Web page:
Shifting the balance for greater leadership – part 1

Do you find yourself feeling overwhelmed by the hours you work or the projects you are juggling?

When coaching new and experienced healthcare managers, I’ve noticed a trend of ‘burn-out’ and ‘over-load’ being discussed as serious issues in the workplace. It is concerning to hear these managers talk about the long hours they work, the weekends lost to emails and reports, and the subsequent strain experienced by their families.

Sadly, there is no easy answer to this problem. Even healthcare businesses are being pushed to reduce costs and raise productivity, and this often means that people find themselves with more work and less resources. Add the challenge of employing quality staff, especially in remote locations, and we escalate the problem further.

To cope, employees are working longer, and often experiencing feelings of resentment, frustration and even anger for doing so. Many find that they strive to do a good job, yet are left thinking that they are never quite doing anything well, rather doing lots of things poorly. For the high achievers, this can be a major issue!

So if there is no easy answer, where do we start?

As leaders, it is critical that we start by thinking about our own life balance. This can sound counter intuitive – “What?! I don’t have time to think about getting balance back!”

Balance does not necessarily mean segregating parts of our life. Life happens, it’s complicated and the various aspects we experience overlap. So I’m not talking about a set ratio for example, for ‘work’ vs ‘life’. It’s 100% life, no matter what we are doing!

Rather than work vs life ratios, let’s start shifting the balance across our many focus points.

Each day, we have the opportunity to choose where we focus. With work pressures, many of us choose to focus there until we can feel a bit better and not be so overwhelmed. The problem is, there  will always be work pressure; working harder doesn’t always bring relief. So we start stressing about how we feel, and this interferes with listening to our kids at dinner, then we stay up late chasing emails and we miss a favourite movie that makes us laugh.

And then we feel like we’ve failed in achieving this elusive ‘work-life’ utopia.

It’s too big, it’s too hard and really, it’s not practical. Some days we need to spend a few extra hours at work, some days a friend’s funeral is more important than a deadline, some days we kick-butt by getting a report done AND get to a child’s soccer game. Life is complicated. There is no magic ‘work-life’ target.

If we aim for something that is not realistic, we may always be disappointed.

Could we possibly just start by simply making some different choices? Even small choices. Just shifting the balance. Not aiming for a perfectly balanced, instagram-ready, picture-postcard life.

Maybe we could see each day as having several focus points that are important. And be strict about what little time we have to focus on each.

One task focus..

It may at first seem counterintuitive, yet reducing what we focus on may hold the key to balance.

So we choose to focus on completing just one task – or two if you really must! – in the work day. Rather than trying to complete 20 and worrying as well about another 30!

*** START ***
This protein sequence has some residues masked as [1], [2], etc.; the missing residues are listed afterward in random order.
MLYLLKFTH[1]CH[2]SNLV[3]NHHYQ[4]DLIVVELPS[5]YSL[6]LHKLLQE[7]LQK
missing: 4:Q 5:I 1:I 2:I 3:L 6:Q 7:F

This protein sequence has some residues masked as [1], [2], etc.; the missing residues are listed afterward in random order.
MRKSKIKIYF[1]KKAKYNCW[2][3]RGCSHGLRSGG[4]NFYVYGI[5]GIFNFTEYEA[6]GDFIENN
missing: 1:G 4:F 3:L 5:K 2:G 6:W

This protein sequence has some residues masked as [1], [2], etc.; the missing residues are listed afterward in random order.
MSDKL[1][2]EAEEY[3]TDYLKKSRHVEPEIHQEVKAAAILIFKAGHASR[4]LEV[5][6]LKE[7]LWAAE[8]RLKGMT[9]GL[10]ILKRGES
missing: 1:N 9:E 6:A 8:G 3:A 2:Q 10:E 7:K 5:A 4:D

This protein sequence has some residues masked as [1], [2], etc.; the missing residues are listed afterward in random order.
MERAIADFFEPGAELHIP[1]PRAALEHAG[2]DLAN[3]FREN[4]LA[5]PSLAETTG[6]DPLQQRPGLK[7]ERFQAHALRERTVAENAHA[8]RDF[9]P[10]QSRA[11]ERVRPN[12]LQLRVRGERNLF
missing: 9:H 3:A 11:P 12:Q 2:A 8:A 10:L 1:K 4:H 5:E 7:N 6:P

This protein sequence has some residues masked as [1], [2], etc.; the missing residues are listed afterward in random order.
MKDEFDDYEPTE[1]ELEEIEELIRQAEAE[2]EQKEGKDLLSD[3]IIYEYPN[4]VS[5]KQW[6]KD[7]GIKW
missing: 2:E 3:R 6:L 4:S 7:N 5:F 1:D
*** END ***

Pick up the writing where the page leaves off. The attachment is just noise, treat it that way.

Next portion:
Maybe we then experience a sense of achievement, so feel ready to choose to focus only on our child’s funny story over dinner. Maybe then we feel refreshed enough that we can choose to focus on answering 5 emails in 10 minutes. Before then choosing to focus on the romantic comedy we love so much. (“Love Actually”, right?!).

In coaching healthcare leaders, I am delighted when they report back that focusing on achieving just one thing in their work day frequently leads them to optimal productivity; they actually get many more things off their to-do list. It’s all about starting with the right (realistic) focus and not cluttering our brains with worry about how ‘busy’ we are.

You have a choice where to focus.

Although it may seem like the unachievable, you will never reduce the overwhelm unless you try. And yes, it’s hard. Yes you will slip up. Yes you will think there’s an e-tool, template or guru who can solve this.

No, it’s you.

And you have choice.

No matter how small that choice might seem, make it a choice in the right direction. Or choose to let the overwhelm win. Choose to blame work. NO! CHOOSE FOCUS. YOU’VE GOT THIS!

Next week – part 2 – The balance beyond work.


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2 thoughts on “Shifting the balance for greater leadership – part 1”

  1. A very thought provoking paper…I used to be like this and fret for everything I couldn’t achieve and spend a lot of time ruminating over this. Yes a lot of energy gone for little outcome or achievements. Now that I have gained a work life balance (through careful acceptance of tasks that I choose to undertake) is very self empowering and gives me a sense of control to my life and how I want it to play out. I see an inexperienced clinical manger completely overwhelmed with her work load and spends a lot of time saying how busy she is yet she appears to be very unproductive at the moment. I have suggested some of the strategies you have identified to assist with this and feel reassured Ive offered some options that will give her reflections to think about her work priorities and balance in this area.

    1. Wonderful that you have implemented changes that have been effective! That sense of control is very important – often when we feel like we have lost control, that creates a threat response in the brain and we are driven more by emotion, resulting in more stress and usually less achievement. It all becomes a vicious cycle. Yes, being ‘busy’ is a bit of an interesting one we will continue to explore here – busy doesn’t always mean productive!

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